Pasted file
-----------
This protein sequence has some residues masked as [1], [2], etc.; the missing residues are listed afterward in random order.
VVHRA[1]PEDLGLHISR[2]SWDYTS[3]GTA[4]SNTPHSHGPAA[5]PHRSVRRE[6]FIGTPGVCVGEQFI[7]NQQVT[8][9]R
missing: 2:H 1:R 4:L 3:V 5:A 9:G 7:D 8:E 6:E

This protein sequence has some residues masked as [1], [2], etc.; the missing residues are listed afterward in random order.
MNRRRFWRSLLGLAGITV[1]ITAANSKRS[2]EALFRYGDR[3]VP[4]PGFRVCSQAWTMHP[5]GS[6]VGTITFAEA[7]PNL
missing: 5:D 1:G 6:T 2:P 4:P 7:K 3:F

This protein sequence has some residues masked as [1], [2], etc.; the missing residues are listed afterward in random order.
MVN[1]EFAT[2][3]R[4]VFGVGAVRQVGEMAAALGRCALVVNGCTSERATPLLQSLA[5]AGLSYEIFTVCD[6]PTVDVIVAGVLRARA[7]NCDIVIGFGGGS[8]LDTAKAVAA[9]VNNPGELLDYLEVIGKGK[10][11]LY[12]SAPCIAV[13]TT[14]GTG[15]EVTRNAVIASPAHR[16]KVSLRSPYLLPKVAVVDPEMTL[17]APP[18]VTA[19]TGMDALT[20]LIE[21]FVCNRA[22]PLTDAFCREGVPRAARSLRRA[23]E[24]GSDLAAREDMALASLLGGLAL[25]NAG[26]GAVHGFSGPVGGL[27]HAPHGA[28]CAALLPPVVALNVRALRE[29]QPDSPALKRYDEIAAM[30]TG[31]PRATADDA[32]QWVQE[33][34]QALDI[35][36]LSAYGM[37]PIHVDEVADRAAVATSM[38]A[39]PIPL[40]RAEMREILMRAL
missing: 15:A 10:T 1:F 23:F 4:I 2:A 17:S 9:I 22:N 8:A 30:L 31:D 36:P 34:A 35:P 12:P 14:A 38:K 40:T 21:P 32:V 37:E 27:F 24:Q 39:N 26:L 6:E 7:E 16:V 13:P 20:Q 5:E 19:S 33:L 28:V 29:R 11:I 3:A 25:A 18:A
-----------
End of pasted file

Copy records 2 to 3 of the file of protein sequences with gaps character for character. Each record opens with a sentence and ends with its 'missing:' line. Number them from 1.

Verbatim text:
This protein sequence has some residues masked as [1], [2], etc.; the missing residues are listed afterward in random order.
MNRRRFWRSLLGLAGITV[1]ITAANSKRS[2]EALFRYGDR[3]VP[4]PGFRVCSQAWTMHP[5]GS[6]VGTITFAEA[7]PNL
missing: 5:D 1:G 6:T 2:P 4:P 7:K 3:F

This protein sequence has some residues masked as [1], [2], etc.; the missing residues are listed afterward in random order.
MVN[1]EFAT[2][3]R[4]VFGVGAVRQVGEMAAALGRCALVVNGCTSERATPLLQSLA[5]AGLSYEIFTVCD[6]PTVDVIVAGVLRARA[7]NCDIVIGFGGGS[8]LDTAKAVAA[9]VNNPGELLDYLEVIGKGK[10][11]LY[12]SAPCIAV[13]TT[14]GTG[15]EVTRNAVIASPAHR[16]KVSLRSPYLLPKVAVVDPEMTL[17]APP[18]VTA[19]TGMDALT[20]LIE[21]FVCNRA[22]PLTDAFCREGVPRAARSLRRA[23]E[24]GSDLAAREDMALASLLGGLAL[25]NAG[26]GAVHGFSGPVGGL[27]HAPHGA[28]CAALLPPVVALNVRALRE[29]QPDSPALKRYDEIAAM[30]TG[31]PRATADDA[32]QWVQE[33][34]QALDI[35][36]LSAYGM[37]PIHVDEVADRAAVATSM[38]A[39]PIPL[40]RAEMREILMRAL
missing: 15:A 10:T 1:F 23:F 4:I 2:A 17:S 9:I 22:N 8:A 30:L 31:D 36:P 34:A 35:P 12:P 14:A 38:K 40:T 21:P 32:V 37:E 27:F 24:Q 39:N 26:L 6:E 7:E 16:V 13:P 20:Q 5:E 19:S 33:L 28:V 29:R 11:I 3:A 25:A 18:A